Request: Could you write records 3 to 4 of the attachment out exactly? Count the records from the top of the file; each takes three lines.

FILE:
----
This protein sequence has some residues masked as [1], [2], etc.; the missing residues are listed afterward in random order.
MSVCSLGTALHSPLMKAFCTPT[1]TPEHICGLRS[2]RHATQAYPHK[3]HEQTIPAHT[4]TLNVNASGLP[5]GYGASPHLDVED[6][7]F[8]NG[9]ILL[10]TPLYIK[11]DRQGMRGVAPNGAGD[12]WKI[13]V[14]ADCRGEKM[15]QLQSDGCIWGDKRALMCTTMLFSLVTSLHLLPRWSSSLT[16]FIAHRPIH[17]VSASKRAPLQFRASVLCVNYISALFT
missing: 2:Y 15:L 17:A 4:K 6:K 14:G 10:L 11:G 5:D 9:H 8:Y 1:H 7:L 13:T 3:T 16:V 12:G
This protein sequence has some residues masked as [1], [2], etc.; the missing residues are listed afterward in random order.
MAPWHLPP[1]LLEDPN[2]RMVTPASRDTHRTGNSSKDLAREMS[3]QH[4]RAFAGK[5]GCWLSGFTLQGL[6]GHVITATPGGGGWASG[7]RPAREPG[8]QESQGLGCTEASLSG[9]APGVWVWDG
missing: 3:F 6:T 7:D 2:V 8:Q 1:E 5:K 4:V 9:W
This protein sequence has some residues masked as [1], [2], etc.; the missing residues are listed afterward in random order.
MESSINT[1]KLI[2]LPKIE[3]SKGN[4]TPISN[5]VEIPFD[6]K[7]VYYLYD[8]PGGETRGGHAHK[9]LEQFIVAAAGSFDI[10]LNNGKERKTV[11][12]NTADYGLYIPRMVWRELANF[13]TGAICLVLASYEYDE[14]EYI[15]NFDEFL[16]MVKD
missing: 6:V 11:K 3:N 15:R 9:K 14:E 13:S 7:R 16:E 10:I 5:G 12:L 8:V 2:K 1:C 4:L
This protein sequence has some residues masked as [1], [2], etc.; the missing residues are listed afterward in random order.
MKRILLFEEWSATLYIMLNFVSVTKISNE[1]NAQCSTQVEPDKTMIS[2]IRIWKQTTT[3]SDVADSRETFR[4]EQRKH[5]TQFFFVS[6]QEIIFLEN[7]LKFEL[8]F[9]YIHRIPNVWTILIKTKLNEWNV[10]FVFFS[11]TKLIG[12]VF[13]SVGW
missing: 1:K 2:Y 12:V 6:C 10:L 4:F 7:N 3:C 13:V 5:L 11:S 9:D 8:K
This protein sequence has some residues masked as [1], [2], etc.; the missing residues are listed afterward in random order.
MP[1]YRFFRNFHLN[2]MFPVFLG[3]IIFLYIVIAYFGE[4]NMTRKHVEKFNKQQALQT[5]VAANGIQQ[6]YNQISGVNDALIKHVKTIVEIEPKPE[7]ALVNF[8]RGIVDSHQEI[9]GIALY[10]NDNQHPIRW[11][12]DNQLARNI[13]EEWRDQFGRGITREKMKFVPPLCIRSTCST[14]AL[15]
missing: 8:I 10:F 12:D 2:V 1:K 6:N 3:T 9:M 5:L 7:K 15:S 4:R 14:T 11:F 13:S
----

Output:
This protein sequence has some residues masked as [1], [2], etc.; the missing residues are listed afterward in random order.
MESSINT[1]KLI[2]LPKIE[3]SKGN[4]TPISN[5]VEIPFD[6]K[7]VYYLYD[8]PGGETRGGHAHK[9]LEQFIVAAAGSFDI[10]LNNGKERKTV[11][12]NTADYGLYIPRMVWRELANF[13]TGAICLVLASYEYDE[14]EYI[15]NFDEFL[16]MVKD
missing: 6:V 11:K 3:N 15:R 9:K 14:E 13:S 7:R 16:E 10:I 5:G 12:L 8:V 2:K 1:C 4:L
This protein sequence has some residues masked as [1], [2], etc.; the missing residues are listed afterward in random order.
MKRILLFEEWSATLYIMLNFVSVTKISNE[1]NAQCSTQVEPDKTMIS[2]IRIWKQTTT[3]SDVADSRETFR[4]EQRKH[5]TQFFFVS[6]QEIIFLEN[7]LKFEL[8]F[9]YIHRIPNVWTILIKTKLNEWNV[10]FVFFS[11]TKLIG[12]VF[13]SVGW
missing: 1:K 2:Y 12:V 6:C 10:L 4:F 7:N 3:C 13:V 5:L 11:S 9:D 8:K